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Publication numberUS20030028676 A1
Publication typeApplication
Application numberUS 10/185,762
Publication dateFeb 6, 2003
Filing dateJun 27, 2002
Priority dateJun 28, 2001
Publication number10185762, 185762, US 2003/0028676 A1, US 2003/028676 A1, US 20030028676 A1, US 20030028676A1, US 2003028676 A1, US 2003028676A1, US-A1-20030028676, US-A1-2003028676, US2003/0028676A1, US2003/028676A1, US20030028676 A1, US20030028676A1, US2003028676 A1, US2003028676A1
InventorsDavid Pangrac, Donald Gall
Original AssigneePangrac David M., Gall Donald T.
Export CitationBiBTeX, EndNote, RefMan
External Links: USPTO, USPTO Assignment, Espacenet
Field technician virtual trainer
US 20030028676 A1
Abstract
A technician trainer including interactive software executed on a computer that gives broadband telecommunication field technicians a comprehensive way to practice and improve troubleshooting skills to accelerate the training process. The trainer provides an interactive virtual broadband communication network environment that incorporates a virtual working cable plant which simulates real-world situations. The tech trainer incorporates proper diagnostic and trouble-shooting procedures that enables the user/technician to recognize and practice proper procedures through virtual experience and repetition to improve field performance. The trainer presents the user with a work order indicative of a network problem and various selectable options and actions. The interactive environment includes network components that are programmed with measurable values that reflect the network problem, and further includes interactive selectable tools and test equipment for taking measurements.
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Claims(33)
1. A computer-based field technician trainer, comprising:
a computer with input and output devices including a display; and
software executed on the computer that presents an interactive virtual broadband communication network environment including selectable options and actions and that provides results of selected options and actions to simulate real-world trouble-shooting of network problems.
2. The field technician trainer of claim 1, wherein the virtual broadband communication network environment displays a work order describing subscriber complaint and provides communication options including calls to subscribers and dispatch.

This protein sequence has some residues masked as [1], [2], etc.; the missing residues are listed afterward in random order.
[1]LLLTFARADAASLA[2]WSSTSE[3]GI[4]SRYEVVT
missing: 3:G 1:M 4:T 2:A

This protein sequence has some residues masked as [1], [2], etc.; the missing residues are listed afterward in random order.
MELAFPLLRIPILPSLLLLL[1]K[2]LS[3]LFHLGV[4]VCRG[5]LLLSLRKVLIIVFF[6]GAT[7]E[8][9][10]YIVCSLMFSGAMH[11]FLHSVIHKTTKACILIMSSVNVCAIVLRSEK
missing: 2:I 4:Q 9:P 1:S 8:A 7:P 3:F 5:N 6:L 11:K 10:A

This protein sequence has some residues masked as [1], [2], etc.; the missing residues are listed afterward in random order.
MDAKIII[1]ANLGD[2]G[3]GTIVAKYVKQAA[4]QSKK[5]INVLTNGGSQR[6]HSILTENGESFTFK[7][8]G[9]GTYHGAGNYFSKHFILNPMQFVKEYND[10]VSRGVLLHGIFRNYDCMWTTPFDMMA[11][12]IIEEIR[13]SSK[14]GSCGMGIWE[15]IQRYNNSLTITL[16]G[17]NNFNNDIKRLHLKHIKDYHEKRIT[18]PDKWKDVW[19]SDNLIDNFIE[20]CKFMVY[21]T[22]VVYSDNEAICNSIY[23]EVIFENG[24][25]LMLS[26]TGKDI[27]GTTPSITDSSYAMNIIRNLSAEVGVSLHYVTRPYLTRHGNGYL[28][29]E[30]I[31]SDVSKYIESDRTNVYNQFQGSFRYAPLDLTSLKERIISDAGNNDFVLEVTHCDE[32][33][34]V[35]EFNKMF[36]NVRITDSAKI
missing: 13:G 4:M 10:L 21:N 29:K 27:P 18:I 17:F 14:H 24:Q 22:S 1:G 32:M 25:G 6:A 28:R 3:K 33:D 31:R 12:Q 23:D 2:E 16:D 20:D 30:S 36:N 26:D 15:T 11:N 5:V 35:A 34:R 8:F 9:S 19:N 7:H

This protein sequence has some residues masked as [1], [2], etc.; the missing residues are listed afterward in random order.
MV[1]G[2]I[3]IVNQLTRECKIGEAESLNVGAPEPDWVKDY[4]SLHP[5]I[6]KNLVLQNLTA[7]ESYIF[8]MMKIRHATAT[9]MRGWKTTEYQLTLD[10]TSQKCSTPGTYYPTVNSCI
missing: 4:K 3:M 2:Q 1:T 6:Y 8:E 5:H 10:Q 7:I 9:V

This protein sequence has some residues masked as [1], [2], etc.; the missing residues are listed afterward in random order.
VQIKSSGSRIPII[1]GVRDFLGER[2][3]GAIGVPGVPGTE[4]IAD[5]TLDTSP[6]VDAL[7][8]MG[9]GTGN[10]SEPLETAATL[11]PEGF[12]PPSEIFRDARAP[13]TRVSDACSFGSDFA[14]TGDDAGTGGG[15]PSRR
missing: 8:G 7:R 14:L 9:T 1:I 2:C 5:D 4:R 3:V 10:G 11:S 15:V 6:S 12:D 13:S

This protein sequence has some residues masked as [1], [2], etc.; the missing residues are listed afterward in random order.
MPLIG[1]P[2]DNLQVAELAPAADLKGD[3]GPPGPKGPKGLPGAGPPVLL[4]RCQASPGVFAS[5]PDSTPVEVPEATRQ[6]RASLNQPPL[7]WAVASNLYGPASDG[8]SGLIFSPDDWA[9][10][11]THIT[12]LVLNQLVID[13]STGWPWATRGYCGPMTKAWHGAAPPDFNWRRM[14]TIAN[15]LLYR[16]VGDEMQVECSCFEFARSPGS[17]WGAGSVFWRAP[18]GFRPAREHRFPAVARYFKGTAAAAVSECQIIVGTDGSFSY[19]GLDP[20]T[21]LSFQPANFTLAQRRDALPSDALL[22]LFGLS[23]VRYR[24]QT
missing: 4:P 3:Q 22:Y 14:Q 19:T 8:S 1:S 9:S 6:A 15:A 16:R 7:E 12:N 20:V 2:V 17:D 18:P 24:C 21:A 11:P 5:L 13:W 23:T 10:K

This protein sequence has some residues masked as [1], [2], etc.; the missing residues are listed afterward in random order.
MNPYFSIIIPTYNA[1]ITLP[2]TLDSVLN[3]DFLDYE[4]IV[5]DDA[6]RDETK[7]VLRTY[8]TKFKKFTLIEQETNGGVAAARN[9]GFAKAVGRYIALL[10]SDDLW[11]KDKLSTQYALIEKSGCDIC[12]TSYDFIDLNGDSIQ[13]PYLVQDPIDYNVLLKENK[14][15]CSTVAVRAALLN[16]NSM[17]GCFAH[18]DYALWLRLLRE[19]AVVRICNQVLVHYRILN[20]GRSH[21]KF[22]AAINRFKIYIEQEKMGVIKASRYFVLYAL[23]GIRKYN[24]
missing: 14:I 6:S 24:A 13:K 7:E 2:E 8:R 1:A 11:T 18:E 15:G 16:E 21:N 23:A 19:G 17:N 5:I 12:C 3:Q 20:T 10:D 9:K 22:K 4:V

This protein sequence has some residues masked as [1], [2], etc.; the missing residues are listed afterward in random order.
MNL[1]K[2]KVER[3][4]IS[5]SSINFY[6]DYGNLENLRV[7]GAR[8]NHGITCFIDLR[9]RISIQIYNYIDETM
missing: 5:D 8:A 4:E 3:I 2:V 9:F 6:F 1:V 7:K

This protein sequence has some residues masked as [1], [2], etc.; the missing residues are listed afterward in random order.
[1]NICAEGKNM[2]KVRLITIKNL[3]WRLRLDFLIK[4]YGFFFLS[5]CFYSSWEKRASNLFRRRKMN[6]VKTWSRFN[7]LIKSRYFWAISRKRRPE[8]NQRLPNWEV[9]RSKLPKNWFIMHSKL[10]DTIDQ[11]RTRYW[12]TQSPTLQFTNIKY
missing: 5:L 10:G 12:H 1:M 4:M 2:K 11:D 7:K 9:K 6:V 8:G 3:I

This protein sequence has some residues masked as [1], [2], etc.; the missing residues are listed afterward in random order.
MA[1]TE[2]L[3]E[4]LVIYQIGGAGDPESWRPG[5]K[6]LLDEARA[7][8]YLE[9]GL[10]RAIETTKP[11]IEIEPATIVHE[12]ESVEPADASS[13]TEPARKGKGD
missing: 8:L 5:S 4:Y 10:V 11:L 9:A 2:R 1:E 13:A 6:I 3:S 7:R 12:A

3. The field technician trainer of claim 1, wherein the virtual broadband communication network environment presents a selectable network map of a cable plant including selectable network component graphics.
4. The field technician trainer of claim 1, wherein the virtual broadband communication network environment incorporates and displays a virtual representation of a cable plant including a neighborhood with selectable subscriber locations and network components for inspection.
5. The field technician trainer of claim 4, wherein the virtual broadband communication network environment incorporates virtual measurable values associated with selectable network components indicative of network status and operation reflecting a selected network problem.
6. The field technician trainer of claim 5, wherein the software includes an RF module that calculates the measurable values.
7. The field technician trainer of claim 5, wherein the virtual broadband communication network environment presents selectable virtual test equipment that enable a user to determine measurable values of network components to simulate trouble-shooting procedure.
8. The field technician trainer of claim 7, wherein a network problem is selected from a plurality of known problem types.
9. The field technician trainer of claim 8, wherein the software incorporates proper solution and procedure for each known problem type and evaluates trouble-shooting procedure selected by the user.
10. The field technician trainer of claim 9, wherein the software includes a reporting functions module that logs outcome, progress and performance of a user.
11. The field technician trainer of claim 10, wherein the reporting functions module incorporates difficulty level, skill level, costs and user accuracy and assesses a user score with each training session.
12. The field technician trainer of claim 9, wherein the software incorporates proper diagnostic procedures and assesses penalties and costs associated with user procedures in comparison with proper diagnostic procedures.
13. The field technician trainer of claim 1, wherein the software is organized and configured into an interactive game-styled presentation.
14. The field technician trainer of claim 1, wherein the software is organized and configured into a menu-driven presentation with selectable options and actions and corresponding results.
15. The field technician trainer of claim 1, wherein the interactive software includes an administrative functions module that enables an administrator to load selectable characteristics and network problems into the virtual broadband communication network environment.
16. The field technician trainer of claim 1, wherein the software enables selections by a user including inspection, replacement, measurement and adjustment.
17. The field technician trainer of claim 1, wherein the software includes a plurality of digital representations of actual network components to provide visual training.
18. The field technician trainer of claim 1, wherein the software includes a plurality of digitized clips that are presented at appropriate times during a training session to enhance training.
19. The field technician trainer of claim 18, wherein the digitized clips include at least one television screen clip, and wherein each television screen clip reflects actual television response indicative of a corresponding network problem.
20. The field technician trainer of claim 18, wherein the digitized clips include audio clips that guide a user and that aid in diagnostic procedure.